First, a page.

"This news has completely blindsided me,” said Mir angrily. “I was certain of my success this time. But upon learning about the new reservation policy, I'm utterly shocked. I find it impossible to concentrate on my studies now. With over 30,000 open-merit aspirants,….the competition has become incredibly tough. I was brought to tears when I heard the news.”

The administration claimed that the expansion of the Scheduled Tribes list in Jammu and Kashmir will not affect the existing reservation levels for ST communities listed earlier, such as Gujjars and Bakarwals. A government statement emphasised that these communities will retain their existing reservation benefits without any changes.

Also read ‘Reservation policy not followed’: Kerala HC directs IIM Kozhikode to admit OBC candidate in PhD

SC/ST population in Jammu and Kashmir

The announcement has puzzled even some of those likely to benefit from the change.

Baidaar Ahmed Gangayal, a NEET-UG aspirant belonging to one of the tribes newly included in the ST category, remarked: "This decision by the administration is absurd. Our tribal community makes up a minuscule fraction of the population of J&K. It's unreasonable to allocate us 20% reservation when we don't even account for 10% of the population."

As per Census 2011, STs constituted around 10% of J&K’s total population.

"I find it difficult to face my friends now who belong to the open merit category. They have been betrayed by the administration using us as a tool. It's solely a tactic to secure votes from our community, given our historical voting turnout," added Gangayal, referring to the 2024 Lok Sabha elections starting on April 19. J&K residents will vote in the first five of the seven-phase elections.

Condemning the policy, J&K Students’ Association (JKSA) said on social media that they intended to file a petition against the policy and called it as “disproportionate and unjust that undermines the merit-based approach that is essential for fostering equal opportunities and excellence ”

However, JKSA later announced via X that a delegation from their organisation would hold discussions with the J&K administration led by the Lieutenant Governor. Their objective is to present the collective concerns and recommendations gathered from the general public.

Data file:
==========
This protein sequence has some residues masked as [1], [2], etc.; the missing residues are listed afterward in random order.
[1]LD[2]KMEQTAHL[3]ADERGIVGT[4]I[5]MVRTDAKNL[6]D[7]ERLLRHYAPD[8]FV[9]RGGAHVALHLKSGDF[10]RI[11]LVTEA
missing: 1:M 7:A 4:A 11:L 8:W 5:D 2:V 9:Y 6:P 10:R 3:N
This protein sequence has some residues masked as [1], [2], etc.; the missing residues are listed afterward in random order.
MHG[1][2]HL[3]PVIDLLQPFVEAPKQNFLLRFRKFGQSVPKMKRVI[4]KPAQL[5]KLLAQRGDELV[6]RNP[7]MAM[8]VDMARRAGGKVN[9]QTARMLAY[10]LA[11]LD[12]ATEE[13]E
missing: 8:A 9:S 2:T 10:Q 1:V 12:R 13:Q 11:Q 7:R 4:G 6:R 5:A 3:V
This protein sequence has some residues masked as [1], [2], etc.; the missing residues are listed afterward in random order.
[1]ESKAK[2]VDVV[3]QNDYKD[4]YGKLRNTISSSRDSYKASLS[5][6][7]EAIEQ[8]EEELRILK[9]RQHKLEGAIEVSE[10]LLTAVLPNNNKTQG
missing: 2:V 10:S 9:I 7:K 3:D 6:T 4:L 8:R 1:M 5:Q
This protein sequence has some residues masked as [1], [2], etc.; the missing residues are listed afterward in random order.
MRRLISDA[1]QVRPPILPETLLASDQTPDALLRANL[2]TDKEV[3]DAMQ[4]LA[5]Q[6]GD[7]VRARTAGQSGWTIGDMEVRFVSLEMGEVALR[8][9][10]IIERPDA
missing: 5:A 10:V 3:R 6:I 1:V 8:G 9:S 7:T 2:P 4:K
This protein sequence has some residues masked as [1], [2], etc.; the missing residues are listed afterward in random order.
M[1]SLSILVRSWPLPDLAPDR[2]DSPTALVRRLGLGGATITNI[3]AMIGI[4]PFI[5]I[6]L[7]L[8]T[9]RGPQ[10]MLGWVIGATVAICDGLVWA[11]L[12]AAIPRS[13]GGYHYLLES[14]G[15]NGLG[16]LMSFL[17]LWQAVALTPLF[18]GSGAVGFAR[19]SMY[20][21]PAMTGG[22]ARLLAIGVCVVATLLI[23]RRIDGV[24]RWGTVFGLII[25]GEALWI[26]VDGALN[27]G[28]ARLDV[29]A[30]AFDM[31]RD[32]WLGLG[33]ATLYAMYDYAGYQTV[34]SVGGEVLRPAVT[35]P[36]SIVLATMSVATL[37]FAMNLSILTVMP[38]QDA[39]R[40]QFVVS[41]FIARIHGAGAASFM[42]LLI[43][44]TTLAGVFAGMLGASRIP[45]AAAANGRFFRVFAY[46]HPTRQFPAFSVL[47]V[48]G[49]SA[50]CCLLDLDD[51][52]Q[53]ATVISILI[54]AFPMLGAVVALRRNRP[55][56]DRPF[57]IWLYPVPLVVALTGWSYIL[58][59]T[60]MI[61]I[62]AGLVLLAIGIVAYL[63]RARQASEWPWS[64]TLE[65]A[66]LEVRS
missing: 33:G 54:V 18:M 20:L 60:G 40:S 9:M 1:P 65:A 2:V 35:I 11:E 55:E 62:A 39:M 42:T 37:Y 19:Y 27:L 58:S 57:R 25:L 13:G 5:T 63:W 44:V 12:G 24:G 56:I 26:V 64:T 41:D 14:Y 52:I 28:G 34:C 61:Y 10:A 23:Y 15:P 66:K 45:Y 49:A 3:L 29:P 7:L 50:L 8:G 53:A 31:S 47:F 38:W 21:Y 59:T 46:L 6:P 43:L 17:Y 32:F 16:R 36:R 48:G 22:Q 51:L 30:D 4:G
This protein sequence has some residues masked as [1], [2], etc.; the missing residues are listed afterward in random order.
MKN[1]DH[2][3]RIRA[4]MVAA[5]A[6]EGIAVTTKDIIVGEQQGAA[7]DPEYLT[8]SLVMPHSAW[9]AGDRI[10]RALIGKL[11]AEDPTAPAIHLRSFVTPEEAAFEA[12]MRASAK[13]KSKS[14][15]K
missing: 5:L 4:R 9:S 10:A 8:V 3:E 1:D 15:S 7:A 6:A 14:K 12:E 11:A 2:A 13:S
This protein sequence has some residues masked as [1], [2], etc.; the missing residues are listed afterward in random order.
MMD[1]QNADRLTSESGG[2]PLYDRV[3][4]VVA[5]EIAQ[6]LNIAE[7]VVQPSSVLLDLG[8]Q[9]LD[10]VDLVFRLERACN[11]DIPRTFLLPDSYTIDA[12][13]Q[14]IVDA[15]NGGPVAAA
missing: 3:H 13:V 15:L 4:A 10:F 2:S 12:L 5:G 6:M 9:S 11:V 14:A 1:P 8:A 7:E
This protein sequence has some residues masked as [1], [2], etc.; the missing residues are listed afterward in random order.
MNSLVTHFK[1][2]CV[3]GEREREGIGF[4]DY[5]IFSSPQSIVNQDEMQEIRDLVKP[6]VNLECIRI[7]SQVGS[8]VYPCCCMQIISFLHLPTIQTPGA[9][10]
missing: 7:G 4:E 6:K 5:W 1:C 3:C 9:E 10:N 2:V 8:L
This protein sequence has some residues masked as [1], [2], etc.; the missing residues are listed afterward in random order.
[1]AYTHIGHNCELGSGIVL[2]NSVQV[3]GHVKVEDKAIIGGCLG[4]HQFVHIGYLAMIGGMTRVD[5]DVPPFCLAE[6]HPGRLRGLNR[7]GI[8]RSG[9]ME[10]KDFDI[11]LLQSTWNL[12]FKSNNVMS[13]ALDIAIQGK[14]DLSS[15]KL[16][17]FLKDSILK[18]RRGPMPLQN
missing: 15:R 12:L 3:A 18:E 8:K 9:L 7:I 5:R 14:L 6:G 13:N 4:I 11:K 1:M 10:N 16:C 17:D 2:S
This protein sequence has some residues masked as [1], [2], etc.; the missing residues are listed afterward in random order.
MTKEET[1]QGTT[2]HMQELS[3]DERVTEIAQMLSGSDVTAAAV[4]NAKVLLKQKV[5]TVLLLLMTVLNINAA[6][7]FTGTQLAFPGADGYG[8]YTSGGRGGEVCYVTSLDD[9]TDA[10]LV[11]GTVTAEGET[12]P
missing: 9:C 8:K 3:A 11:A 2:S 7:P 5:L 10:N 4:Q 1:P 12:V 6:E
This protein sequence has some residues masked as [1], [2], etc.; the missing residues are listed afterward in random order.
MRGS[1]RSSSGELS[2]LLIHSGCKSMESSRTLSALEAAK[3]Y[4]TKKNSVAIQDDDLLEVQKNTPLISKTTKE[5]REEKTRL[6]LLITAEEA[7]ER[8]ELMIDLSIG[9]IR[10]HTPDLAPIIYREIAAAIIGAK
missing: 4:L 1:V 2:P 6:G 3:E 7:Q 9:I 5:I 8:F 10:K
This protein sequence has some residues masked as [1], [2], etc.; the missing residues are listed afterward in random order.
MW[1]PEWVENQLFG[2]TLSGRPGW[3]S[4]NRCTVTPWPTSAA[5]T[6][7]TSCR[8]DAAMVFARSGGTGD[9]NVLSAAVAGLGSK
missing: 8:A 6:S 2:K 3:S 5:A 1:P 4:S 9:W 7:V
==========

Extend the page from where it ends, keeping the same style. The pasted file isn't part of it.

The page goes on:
“We are not against the concept of ‘reservation’ per se, but the recent decision to increase the Scheduled Tribe (ST) quota by 10% and the Other Backward Classes (OBC) quota by 4% in Jammu and Kashmir, enhancing the total reservation to 70%, is blatantly arbitrary thereby violating Article 14 of the Constitution,” said Umer Jamal, national general secretary, JKSA. “When reservation is employed to disadvantage particular groups instead of empowering the marginalised, it poses a problem. The Supreme Court has also addressed the issue of the 50% cap on reservation in several rulings.”

Quota cap and merit

Back in 1962 the Supreme Court spoke of a 50% ceiling on reservations. Again in a 1992 nine-judge bench case, Indra Sawhney vs Union of India, the Supreme Court, while deciding on reservations for Other Backward Classes, emphasised a 50% cap on reservations. In cases such as the Maratha reservation in Maharashtra and the reservation laws in Chhattisgarh, Orissa, and Rajasthan, the courts have consistently struck down attempts to surpass that limit.

"The reservation policy represents a huge injustice to aspirants from the open merit category, and we strongly denounce it. We will establish a delegation to engage in discussions with the administration regarding the policy. If these discussions prove futile, we will resort to legal action," stated Nasir Khuehami, the national convenor of JKSA.

In its recent notification concerning admissions to government nursing and para-medical colleges, the Jammu and Kashmir Board of Professional Entrance Examinations (JKBOPEE) became the first entity to enforce the updated reservation policy of Jammu and Kashmir.

Aspirants across the valley expressed dissatisfaction and frustration with the implementation. Criticising the implementation, Aquib Mir, 28, a job aspirant from Anantnag stated, "The administration has initiated the policy's implementation. This is completely unjust for students like us who fall under the open merit quota. We feel exploited, and I believe this will lead to widespread unemployment among the open merit public."

Junaid Azim Mutto, the former mayor of Srinagar city, expressed indignation towards the policy and posted on X, "A significant injustice and an assault on merit in J&K — truly tragic!"

Mohammad Aatif Ammad Kanth is a Srinagar-based freelance journalist who writes on financial, economic and social issues.

Follow us for the latest education news on colleges and universities, admission, courses, exams, research, education policies, study abroad and more..

To get in touch, write to us at news@careers360.com.

Download Our App

Start you preparation journey for JEE / NEET for free today with our APP

  • Students250M+Students
  • College30,000+Colleges
  • Exams500+Exams
  • Ebooks1500+Ebooks
  • Certification12000+Certifications